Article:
Despite inadequate testing, in May, Florida, Oklahoma, Texas, Georgia and other states started opening up. Dan Friedman of Mother Jones reported that despite promoting easing social distancing, the Trump administration was fully aware this would cause massive Covid-19 death. So the Trump administration knows very well its policies kill. Trump’s approach – first deny the pestilence exists, then delay responding, prevent the CDC from publishing certain statistics, fire officials who try to follow science and data, do nothing, ignore the corpses and hope Americans are too dumb to figure out what’s going on – is one of the biggest failures in American presidential history. It seems predicated on Trump’s mistaken notion that he can bully a virus. But the virus doesn’t care what he does. It will go on killing. His insults won’t stop it. His bragging won’t slow it. His lies won’t banish it. His errors are catastrophic. Friedman called them “large scale negligent homicide.”

More articles by:

Eve Ottenberg is a novelist and journalist. Her latest book is Further Adventures of Feckless Frank. She can be reached at her website.

June 01, 2020
Joshua Frank
It’s a Class War Now Too
Richard D. Wolff
Why the Neoliberal Agenda is a Failure at Fighting Coronavirus
Henry Giroux
Racial Domestic Terrorism and the Legacy of State Violence
Ron Jacobs
The Second Longest War in the United States
Kanishka Chowdhury
The Return of the “Outside Agitator”
Lee Hall
“You Loot; We Shoot”
Dave Lindorff
Eruptions of Rage
Jake Johnston
An Impending Crisis: COVID-19 in Haiti, Ongoing Instability, and the Dangers of Continued U.S. Deportations
Nick Pemberton
What is Capitalism?
Linda G. Ford
“Do Not Resuscitate”: My Experience with Hospice, Inc.
Medea Benjamin - Nicolas J. S. Davies
Who Are the Secret Puppet-Masters Behind Trump’s War on Iran?
Manuel García, Jr.
A Simple Model for Global Warming
Howard Lisnoff
Is the Pandemic Creating a Resurgence of Unionism? 
Frances Madeson
Federal Prisons Should Not be Death Chambers
Hayley Brown – Dean Baker
The Impact of Upward Redistribution on Social Security Solvency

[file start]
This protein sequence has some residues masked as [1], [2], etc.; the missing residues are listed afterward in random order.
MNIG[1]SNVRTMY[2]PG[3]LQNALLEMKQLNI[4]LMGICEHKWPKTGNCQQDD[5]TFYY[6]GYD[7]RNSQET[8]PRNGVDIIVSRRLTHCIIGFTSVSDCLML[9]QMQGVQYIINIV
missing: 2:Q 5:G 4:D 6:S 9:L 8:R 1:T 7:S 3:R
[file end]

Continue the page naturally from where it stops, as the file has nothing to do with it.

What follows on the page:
Raúl Carrillo
We Need a Public Option for Banking
Kathy Kelly
Our Disaster: Why the United States Bears Responsibility for Yemen’s Humanitarian Crisis
Sonali Kolhatkar
An Open Letter to Joe Biden on Race
Scott Owen
On Sheep, Shepherds, Wolves and Other Political Creatures
John Kendall Hawkins
All Night Jazz All The Time
Weekend Edition
May 29, 2020
Friday - Sunday
Tim Wise
Protest, Uprisings, and Race War
Nick Pemberton
White Supremacy is the Virus; Police are the Vector
T.J. Coles
What’s NATO Up to These Days? Provoking Russia, Draining Healthcare Budgets and Protecting Its Own from COVID
Benjamin Dangl
Bibles at the Barricades: How the Right Seized Power in Bolivia
Kevin Alexander Gray - Jeffrey St. Clair - JoAnn Wypijewski
There is No Peace: an Incitement to Justice
Jeffrey St. Clair
A Few Good Sadists
Jeff Mackler
The Plague of Racist Cop Murders: Ahmaud Arbery, George Floyd and the COVID-19 Pandemic
Joshua Frank
In Search of a Lost Socialism
Charles Pierson
Who are the “Wrong Hands” in Yemen?
David Schultz
Trump isn’t the Pope and This Ain’t the Middle Ages
Andrew Levine
Trump Is Unbeatable in the Race to the Bottom and So Is the GOP
Ramzy Baroud
Political Ambiguity or a Doomsday Weapon: Why Abbas Abandoned Oslo
Pam Martens - Russ Martens
A Growing Wave of Bankruptcies Threatens U.S. Recovery
Joseph Natoli
Conditions Close at Hand
N.D. Jayaprakash
No Lessons Learned From Bhopal: the Toxic Chemical Leak at LG Polymers India 
Ron Jacobs
The Odyssey of Elias Demetracopoulos
J.P. Linstroth
Arundhati Roy on Indian Migrant-Worker Oppression and India’s Fateful COVID Crisis
Melvin Goodman
Goodness Gracious, David Ignatius!!
Roger Harris
Blaming the COVID-19 Pandemic on Too Many Humans:  a Critique of Overpopulation Ideology
Sonali Kolhatkar
For America’s Wealthiest, the Pandemic is a Time to Profit
Prabir Purkayastha
U.S. Declares a Vaccine War on the World
David Rosen
Coronavirus and the Telecom Crisis
Paul Buhle
Why Does W.E.B. Du Bois Matter Today?
Mike Bader
The Only Way to Save Grizzlies: Connect Their Habitats
Dave Lindorff
Pandemic Crisis and Recession Can Spark a Fight for Real Change in the US